discrimination, and maximize the beneficial uses of new genetic
medical knowledge. Legislation followed in 2000 that
- prohibits health insurance companies from requiring
genetic information before issuing coverage,
- requires a person's informed consent before undergoing
genetic testing, and
- prohibits the use of genetic tests as a condition
for obtaining employment.
Pending Michigan legislation (HB 4936) would require
separate written consent from the patient for disclosure of genetic
information to another party, except as allowed by law or Medicaid
policy. Another bill (SB 1214) would set conditions under which
DNA test results may be considered as the basis for a new trial
of someone convicted of a felony.
Effective January 2002, Michigan law expanded DNA
profiling to the entire felon population, including those convicted
of specific sex-related misdemeanors.
Although considerable federal legislation has been
introduced regarding genetic testing, none has been enacted to date.
In 2000 the president issued an executive order prohibiting federal
agencies from using genetic information in making employment or
promotion decisions and declaring genetic information subject to
the same privacy protections as other medical information. The president
has urged Congress to pass legislation extending these protections
to all citizens.
Biotechnology is the practice of using living organisms,
cells, or substances from living organisms to make products, improve
plants or animals, or develop microorganisms other than human cloning.
Nearly 300 biotech businesses in Michigan generate
$2 billion in annual revenue and employ more than 16,000 workers.
In July 1999 the state agreed to invest $1 billion
over 20 years in a life sciences corridor designed
to make Michigan a leading state in developing biotechnology applications.
The lead Michigan research institutionsMichigan State University,
the University of Michigan, Wayne State University, and the Van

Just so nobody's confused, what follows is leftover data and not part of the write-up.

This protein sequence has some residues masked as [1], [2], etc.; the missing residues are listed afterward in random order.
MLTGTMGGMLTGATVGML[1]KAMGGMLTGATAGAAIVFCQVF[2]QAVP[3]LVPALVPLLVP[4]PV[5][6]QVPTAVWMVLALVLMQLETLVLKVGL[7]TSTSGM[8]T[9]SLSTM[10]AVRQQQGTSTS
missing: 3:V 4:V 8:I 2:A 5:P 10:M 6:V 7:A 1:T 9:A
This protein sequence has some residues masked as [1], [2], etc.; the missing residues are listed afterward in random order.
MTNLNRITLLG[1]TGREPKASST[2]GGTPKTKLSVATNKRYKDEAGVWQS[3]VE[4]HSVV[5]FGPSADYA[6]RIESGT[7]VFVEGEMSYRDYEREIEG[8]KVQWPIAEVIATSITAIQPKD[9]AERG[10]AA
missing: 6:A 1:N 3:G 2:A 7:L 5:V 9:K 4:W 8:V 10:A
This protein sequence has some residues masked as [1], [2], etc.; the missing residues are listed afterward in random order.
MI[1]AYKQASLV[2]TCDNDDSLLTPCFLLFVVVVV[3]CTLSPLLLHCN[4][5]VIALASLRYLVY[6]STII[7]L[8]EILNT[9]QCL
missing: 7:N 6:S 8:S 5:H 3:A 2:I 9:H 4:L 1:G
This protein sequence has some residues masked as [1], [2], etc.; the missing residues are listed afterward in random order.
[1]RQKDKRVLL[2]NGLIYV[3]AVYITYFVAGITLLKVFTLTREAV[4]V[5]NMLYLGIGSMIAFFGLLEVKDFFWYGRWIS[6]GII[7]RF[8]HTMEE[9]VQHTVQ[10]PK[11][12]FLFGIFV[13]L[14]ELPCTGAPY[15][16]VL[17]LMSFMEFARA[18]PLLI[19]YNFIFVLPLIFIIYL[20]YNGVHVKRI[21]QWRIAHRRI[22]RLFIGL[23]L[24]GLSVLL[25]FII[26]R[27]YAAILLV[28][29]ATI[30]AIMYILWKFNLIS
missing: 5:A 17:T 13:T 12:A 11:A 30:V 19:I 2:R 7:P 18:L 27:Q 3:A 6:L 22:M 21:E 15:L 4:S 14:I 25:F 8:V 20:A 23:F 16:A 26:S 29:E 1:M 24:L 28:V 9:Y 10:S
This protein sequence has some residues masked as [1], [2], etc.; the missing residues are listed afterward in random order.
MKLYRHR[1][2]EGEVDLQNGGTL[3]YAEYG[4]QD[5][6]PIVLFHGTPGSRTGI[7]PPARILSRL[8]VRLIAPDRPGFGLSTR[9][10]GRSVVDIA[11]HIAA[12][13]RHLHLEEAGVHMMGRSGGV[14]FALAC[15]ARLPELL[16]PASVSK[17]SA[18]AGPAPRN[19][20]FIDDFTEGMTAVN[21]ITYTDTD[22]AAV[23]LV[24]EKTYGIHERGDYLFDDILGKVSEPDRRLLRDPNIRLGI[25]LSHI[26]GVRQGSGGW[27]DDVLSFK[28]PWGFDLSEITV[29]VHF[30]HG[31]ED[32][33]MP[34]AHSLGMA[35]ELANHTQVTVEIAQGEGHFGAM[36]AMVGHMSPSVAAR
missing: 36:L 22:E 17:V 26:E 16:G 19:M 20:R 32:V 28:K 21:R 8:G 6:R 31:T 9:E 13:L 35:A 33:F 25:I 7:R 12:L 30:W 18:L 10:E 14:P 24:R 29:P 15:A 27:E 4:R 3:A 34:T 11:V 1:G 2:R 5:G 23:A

Andel Institutehave been joined in proposing biotech projects
by other institutions and universities. The initial investment was
$100 million, which, along with all future monies awarded under
the program, is allocated in three areas: 40 percent on basic research;
50 percent on collaborative research, with emphasis on developing
emerging discoveries; and 10 percent on commercializing developments
through start-up companies. The proposals are awarded competitively
after peer review by a third party, most recently the American Association
for the Advancement of Science.
The awards, administered by the Michigan Economic
Development Corporation, are intended as a catalyst for bringing
health-related products to the consumer while also building companies
that create high-technology jobs. The funds are augmented by substantial
private money, and 21 new life-science companies were formed in
or attracted to Michigan in 2001. Interest from public and private
researchers generated nearly 300 project proposals for $45 million
to be awarded in 2002. While some proposals are in the field of
genetics/genomics, 40 focus on bio-defense.
At the international level, the massive, ongoing Human
Genome Project is designed to identify and sequence the genes in
human DNA and develop tools for analyzing the resulting data. A
feature of the U.S. government's part in the project is transferring
technology to the private sector through licensing and awards for
innovative research. In 2000 the government and a private company
announced that a first draft of the entire human genome had been
sequenced, and, more recently, three chromosomes of the total 24
in the human genome have been decoded to a high scientific standard.
Stem cell research and cloning pit doubts about the
morality of embryo experiments against the promise of treating disease.
Some people believe that harvesting stem cells from human embryos
is tantamount to homicide and any benefits derived from such research
are morally tainted. Others counter that stem cells offer staggering
potential to treat disease, and research should not be limited,
as the president has decreed, to existing stem cell lines.
The National Academy of Sciences and the Institute
of Medicine assert that public funding of research on human stem
cells derived from both adults and embryos will provide the most
efficient and responsible means to fulfill the promise of stem cells
for achieving medical breakthroughs. The academy notes that new
stem cell lines will be needed in the future to replace existing
lines compromised by age and to address concerns about cultures
using animal cells and serum that could result in health risks for
humans. The academy report continues,
Although stem cell research is on the cutting edge
of science today, it is still in its infancy, and an enormous amount
of basic research remains to be done before it can result in medical
treatments . . . Public sponsorship of basic research would help
ensure that many more scientists could pursue a variety of research